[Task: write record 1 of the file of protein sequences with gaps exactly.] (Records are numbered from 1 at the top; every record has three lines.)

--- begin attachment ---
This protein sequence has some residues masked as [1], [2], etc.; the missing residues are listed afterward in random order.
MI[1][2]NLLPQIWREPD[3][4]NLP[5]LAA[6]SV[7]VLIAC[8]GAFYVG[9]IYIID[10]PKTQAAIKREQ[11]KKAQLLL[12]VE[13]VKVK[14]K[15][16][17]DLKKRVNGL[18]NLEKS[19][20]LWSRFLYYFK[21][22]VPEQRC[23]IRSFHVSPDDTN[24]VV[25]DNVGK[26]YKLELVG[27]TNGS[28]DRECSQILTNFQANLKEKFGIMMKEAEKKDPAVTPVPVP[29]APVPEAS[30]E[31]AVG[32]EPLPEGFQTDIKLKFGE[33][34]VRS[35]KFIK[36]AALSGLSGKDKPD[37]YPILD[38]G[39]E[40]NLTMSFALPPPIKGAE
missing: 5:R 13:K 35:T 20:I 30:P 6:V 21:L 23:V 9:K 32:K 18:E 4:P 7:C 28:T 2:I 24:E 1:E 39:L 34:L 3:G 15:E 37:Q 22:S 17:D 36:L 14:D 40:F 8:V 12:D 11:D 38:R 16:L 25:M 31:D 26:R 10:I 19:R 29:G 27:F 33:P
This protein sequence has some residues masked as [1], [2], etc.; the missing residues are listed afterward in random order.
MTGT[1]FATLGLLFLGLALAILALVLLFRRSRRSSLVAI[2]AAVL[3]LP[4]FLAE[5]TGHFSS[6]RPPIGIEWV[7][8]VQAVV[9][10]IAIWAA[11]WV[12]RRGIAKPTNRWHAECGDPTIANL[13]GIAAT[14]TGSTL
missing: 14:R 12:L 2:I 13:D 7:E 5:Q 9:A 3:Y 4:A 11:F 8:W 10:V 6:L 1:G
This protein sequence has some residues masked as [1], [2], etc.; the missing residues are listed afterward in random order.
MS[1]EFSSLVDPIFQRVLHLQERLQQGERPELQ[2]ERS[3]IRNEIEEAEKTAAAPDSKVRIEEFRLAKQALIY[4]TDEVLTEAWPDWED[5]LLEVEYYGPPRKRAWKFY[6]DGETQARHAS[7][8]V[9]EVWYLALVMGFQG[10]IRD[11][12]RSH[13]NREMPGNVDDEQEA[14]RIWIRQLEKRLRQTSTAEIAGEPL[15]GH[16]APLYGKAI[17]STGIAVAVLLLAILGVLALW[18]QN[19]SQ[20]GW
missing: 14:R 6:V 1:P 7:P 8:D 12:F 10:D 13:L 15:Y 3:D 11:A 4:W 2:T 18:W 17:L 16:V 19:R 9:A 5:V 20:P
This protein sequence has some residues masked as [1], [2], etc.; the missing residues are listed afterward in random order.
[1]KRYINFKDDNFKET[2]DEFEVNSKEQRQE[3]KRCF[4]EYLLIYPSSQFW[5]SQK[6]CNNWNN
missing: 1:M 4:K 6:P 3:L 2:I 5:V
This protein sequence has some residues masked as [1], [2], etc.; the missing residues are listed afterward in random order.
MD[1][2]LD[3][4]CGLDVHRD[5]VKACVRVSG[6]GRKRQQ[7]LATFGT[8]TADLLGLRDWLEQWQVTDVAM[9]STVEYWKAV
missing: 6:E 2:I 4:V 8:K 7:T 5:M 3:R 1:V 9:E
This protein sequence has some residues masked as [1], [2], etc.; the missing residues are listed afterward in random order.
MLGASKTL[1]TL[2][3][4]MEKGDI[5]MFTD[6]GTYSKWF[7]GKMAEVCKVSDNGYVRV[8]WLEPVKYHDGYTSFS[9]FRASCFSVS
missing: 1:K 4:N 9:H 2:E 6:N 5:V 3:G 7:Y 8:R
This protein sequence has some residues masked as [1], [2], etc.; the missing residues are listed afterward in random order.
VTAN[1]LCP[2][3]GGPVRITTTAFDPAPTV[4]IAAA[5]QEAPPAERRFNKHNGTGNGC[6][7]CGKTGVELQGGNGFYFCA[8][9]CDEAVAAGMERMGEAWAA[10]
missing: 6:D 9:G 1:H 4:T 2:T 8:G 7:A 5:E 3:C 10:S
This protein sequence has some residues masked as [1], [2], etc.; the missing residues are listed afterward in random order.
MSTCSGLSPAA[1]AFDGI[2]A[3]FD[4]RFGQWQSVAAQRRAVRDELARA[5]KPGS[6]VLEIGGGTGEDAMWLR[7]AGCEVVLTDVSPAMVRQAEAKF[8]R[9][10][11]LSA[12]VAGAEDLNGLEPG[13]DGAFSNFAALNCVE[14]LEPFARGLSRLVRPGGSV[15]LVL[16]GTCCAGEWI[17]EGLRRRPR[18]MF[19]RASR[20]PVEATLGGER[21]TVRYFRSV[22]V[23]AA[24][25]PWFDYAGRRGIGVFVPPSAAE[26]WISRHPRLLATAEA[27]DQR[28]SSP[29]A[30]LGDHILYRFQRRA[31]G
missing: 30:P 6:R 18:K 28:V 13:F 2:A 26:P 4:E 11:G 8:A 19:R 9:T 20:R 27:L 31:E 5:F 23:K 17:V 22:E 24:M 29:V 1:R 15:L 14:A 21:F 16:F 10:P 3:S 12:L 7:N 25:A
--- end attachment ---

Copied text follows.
This protein sequence has some residues masked as [1], [2], etc.; the missing residues are listed afterward in random order.
MI[1][2]NLLPQIWREPD[3][4]NLP[5]LAA[6]SV[7]VLIAC[8]GAFYVG[9]IYIID[10]PKTQAAIKREQ[11]KKAQLLL[12]VE[13]VKVK[14]K[15][16][17]DLKKRVNGL[18]NLEKS[19][20]LWSRFLYYFK[21][22]VPEQRC[23]IRSFHVSPDDTN[24]VV[25]DNVGK[26]YKLELVG[27]TNGS[28]DRECSQILTNFQANLKEKFGIMMKEAEKKDPAVTPVPVP[29]APVPEAS[30]E[31]AVG[32]EPLPEGFQTDIKLKFGE[33][34]VRS[35]KFIK[36]AALSGLSGKDKPD[37]YPILD[38]G[39]E[40]NLTMSFALPPPIKGAE
missing: 5:R 13:K 35:T 20:I 30:P 6:V 21:L 23:V 9:K 32:K 18:E 4:P 7:C 28:T 2:I 24:E 1:E 39:L 34:L 3:G 15:E 37:Q 22:S 17:D 36:L 14:D 40:F 8:V 12:D 11:D 38:R 16:L 25:M 31:D 26:R 10:I 19:R 29:G 27:F 33:P